16 Tips To Keep The Peace This Christmas

16 Tips To Keep The Peace This Christmas

Christmas can be full of happiness and joy, but it can also be a time of year when tempers start to fray – especially when bringing together family who don’t love being in each other’s constant company. If the latter sounds familiar, take some of this advice from Britain’s top relationship and mental health experts. We asked them for their tips on how to keep the peace this year…

Harley Street psychologist Joanna Konstantopoulou says…

Look For Patterns In Advance
“It’s important to recognise and anticipate what is likely to trigger your anger and will cause a row. By taking the time to figure out exactly what it is that is making you upset, it becomes possible to make progress. Look at the big picture and identify the core sources of what makes you lose control so that you can communicate about it more clearly.”

Make Sure No One Leads The Conversation
“The Christmas period can be difficult when it comes to making decisions and plans. Make sure everyone practises the art of listening. Ensure the same person isn’t always dominating the conversation and, when making plans, be careful that everyone has their say.”

Take Some Time Alone
“Being aware of your thoughts and emotions can help you deal with negative feelings and prevent a fight with your partner. If you are feeling anxious, self-conscious, angry or stressed during Christmas, mindfulness can help you consider your thoughts and focus elsewhere. Take a break from any tension that might build up during the Christmas festivities by going for a short walk in the fresh air. During this time, choose to seek out the positives and push negative thoughts away. Doing diaphragmatic breathing can also help you to calm down and instantly relieve the tension caused by any stress, which in turn can help avoid a fight.”

Hannah Martin, founder of working mothers network The Talented Ladies Club, says…

Let Go Of Perfect
“Families come in all sorts of dysfunctional shapes and sizes. It’s unreasonable to expect that you’re going to love being in the company of every single member of yours – or even that they’ll love everything you say and do. Don’t worry if you don’t like, or can’t stand to spend time with, some of your relatives. Letting go of expectations of perfection and harmony takes a significant amount of stress out of spending time with your family. You can accept that you’re all different people who just happen to share DNA and memories.”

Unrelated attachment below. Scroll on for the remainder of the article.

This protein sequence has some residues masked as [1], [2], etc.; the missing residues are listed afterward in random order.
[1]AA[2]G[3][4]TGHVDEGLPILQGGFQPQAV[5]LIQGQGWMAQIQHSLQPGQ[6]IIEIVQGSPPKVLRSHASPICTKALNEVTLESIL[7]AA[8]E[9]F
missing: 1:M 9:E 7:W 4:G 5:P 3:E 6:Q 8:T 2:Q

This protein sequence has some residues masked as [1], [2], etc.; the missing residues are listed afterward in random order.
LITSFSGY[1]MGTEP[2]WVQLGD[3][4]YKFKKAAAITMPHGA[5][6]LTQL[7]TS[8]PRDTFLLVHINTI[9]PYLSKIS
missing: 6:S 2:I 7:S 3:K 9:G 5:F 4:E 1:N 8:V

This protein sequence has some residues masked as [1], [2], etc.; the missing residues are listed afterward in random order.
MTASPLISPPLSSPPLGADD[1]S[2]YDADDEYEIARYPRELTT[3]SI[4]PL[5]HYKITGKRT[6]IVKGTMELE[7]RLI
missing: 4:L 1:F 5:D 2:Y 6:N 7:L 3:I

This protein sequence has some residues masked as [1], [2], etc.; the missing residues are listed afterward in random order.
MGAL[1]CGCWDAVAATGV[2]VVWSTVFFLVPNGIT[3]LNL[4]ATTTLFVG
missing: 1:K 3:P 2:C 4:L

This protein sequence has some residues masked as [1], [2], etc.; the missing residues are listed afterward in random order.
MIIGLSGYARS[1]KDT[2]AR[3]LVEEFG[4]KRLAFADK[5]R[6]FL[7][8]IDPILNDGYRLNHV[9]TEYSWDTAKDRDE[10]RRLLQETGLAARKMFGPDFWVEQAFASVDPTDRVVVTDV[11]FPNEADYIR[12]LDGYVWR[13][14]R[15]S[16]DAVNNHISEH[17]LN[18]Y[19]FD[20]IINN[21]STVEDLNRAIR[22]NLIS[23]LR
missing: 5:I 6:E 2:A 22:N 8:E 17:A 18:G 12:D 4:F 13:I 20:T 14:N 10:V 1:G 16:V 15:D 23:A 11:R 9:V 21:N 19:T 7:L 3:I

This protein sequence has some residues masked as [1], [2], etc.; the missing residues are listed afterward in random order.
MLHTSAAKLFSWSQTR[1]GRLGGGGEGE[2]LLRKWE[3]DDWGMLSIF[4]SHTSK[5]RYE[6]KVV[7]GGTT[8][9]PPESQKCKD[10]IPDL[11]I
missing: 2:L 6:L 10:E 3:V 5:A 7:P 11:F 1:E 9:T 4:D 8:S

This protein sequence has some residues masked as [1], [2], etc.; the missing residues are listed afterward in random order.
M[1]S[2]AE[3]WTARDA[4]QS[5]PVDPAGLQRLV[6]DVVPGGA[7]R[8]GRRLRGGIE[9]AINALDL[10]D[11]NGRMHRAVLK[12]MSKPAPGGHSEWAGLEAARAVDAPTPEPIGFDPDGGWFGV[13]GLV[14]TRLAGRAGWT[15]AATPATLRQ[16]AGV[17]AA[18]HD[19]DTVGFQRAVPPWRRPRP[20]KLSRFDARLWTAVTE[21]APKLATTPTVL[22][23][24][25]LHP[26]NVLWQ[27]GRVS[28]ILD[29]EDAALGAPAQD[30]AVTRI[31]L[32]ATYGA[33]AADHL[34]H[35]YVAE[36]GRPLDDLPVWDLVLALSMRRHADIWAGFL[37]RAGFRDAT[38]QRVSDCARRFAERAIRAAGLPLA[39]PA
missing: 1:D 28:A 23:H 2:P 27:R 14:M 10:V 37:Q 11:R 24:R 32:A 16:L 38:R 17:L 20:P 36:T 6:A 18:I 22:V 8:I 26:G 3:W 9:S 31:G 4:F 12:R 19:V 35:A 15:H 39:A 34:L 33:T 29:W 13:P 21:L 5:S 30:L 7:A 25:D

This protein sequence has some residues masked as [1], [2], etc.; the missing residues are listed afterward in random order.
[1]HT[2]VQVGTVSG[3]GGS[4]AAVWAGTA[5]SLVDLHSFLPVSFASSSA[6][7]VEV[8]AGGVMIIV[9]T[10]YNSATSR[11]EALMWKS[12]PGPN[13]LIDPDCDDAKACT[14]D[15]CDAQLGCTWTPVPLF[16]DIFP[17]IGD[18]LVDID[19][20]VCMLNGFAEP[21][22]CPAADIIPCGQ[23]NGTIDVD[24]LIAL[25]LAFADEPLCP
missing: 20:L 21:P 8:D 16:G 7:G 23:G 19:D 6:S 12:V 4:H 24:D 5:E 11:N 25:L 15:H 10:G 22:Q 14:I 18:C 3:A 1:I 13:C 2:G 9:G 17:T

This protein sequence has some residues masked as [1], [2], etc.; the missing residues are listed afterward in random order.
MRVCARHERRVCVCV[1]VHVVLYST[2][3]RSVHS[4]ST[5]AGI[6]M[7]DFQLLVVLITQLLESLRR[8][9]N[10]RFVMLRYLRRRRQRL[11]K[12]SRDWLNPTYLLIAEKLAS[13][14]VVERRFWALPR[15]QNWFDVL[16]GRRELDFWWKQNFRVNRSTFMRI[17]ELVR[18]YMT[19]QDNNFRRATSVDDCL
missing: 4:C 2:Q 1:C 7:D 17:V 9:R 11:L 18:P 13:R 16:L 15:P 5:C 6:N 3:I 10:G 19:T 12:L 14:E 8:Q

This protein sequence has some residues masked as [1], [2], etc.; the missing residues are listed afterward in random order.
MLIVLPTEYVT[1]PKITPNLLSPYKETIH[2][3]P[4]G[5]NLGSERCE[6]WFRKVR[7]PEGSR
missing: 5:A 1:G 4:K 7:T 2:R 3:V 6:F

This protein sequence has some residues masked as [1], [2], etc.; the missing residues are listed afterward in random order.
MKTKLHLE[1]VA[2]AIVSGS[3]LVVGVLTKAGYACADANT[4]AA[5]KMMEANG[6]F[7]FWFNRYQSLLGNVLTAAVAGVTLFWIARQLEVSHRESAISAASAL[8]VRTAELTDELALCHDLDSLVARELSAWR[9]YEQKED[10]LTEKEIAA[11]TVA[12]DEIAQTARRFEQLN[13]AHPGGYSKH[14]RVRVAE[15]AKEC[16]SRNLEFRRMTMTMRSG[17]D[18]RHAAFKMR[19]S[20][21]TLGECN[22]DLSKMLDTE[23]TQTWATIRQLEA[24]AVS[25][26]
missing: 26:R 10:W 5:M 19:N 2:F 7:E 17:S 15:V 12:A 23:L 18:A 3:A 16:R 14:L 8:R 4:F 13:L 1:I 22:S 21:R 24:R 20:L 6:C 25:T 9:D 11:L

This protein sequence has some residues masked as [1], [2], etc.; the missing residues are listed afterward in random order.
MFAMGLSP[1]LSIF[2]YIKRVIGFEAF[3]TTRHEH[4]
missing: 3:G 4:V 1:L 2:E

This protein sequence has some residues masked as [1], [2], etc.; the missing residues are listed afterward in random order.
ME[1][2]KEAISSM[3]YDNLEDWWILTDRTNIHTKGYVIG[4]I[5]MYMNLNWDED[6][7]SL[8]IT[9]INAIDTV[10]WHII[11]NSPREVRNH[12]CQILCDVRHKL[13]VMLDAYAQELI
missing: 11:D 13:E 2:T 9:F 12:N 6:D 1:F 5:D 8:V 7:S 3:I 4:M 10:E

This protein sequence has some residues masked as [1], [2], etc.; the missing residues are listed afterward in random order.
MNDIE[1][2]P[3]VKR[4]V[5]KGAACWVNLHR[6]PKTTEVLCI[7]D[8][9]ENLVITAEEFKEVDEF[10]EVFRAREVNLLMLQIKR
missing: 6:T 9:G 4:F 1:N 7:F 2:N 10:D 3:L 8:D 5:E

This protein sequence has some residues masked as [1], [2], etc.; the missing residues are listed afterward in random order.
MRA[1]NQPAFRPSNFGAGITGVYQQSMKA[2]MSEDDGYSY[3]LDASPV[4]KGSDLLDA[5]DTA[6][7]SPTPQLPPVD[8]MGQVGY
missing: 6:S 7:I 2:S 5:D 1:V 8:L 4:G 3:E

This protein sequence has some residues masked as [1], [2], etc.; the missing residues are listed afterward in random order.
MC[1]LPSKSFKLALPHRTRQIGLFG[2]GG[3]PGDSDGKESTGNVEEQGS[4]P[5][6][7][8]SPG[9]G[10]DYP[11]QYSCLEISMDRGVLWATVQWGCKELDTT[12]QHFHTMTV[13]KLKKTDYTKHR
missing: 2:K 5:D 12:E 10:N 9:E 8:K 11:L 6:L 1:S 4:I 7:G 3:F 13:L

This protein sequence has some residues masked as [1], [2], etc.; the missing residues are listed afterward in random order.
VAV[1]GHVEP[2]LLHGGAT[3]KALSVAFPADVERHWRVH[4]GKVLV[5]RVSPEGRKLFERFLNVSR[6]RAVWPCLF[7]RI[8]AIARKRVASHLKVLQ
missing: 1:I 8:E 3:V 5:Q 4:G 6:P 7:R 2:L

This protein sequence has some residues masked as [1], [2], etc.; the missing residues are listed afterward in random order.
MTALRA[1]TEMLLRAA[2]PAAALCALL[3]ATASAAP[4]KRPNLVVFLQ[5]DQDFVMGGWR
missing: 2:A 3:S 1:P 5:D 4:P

Accept People For Who They Are
“Rather than feeling the pressure to enjoy an idyllic, fight-free Christmas, you can instead allow the holidays to be what they are. So, if someone does say or do something that annoys or offends you, you can just accept that’s what they’re like, then move on. If you need to, remind yourself of some of that person’s positive traits, or an occasion they’ve been kind to you. People are rarely all bad.”

Don’t Be Taken Advantage Of
“If there’s anything specific that irritates you – such as being expected to do the lion’s share of the work with little appreciation – then tackle that head on before it becomes an issue. If you resent being seen as the Christmas dogsbody, a simple solution is to draw up a list of all the tasks that need to be done, and the people who can help (remember to include children). Then assign the most appropriate tasks to everyone and share the list before the big day. Explain that you’d really appreciate their help to make Christmas run smoothly and that you’re looking forward to a fun festive time with them all.”

Kim Moore, senior lecturer in Mental Health Nursing at Birmingham City University, says…

Hold Onto Your Opinions
“Sometimes it can be better to bite your tongue than engage in solving longstanding family issues over the dinner table. Remember that many people are trying to outdo and compete with each other. Christmas is not a competition, so you can de-escalate tensions by showing your appreciation for everyone’s contributions – big and small.”

Don’t Fuel The Fire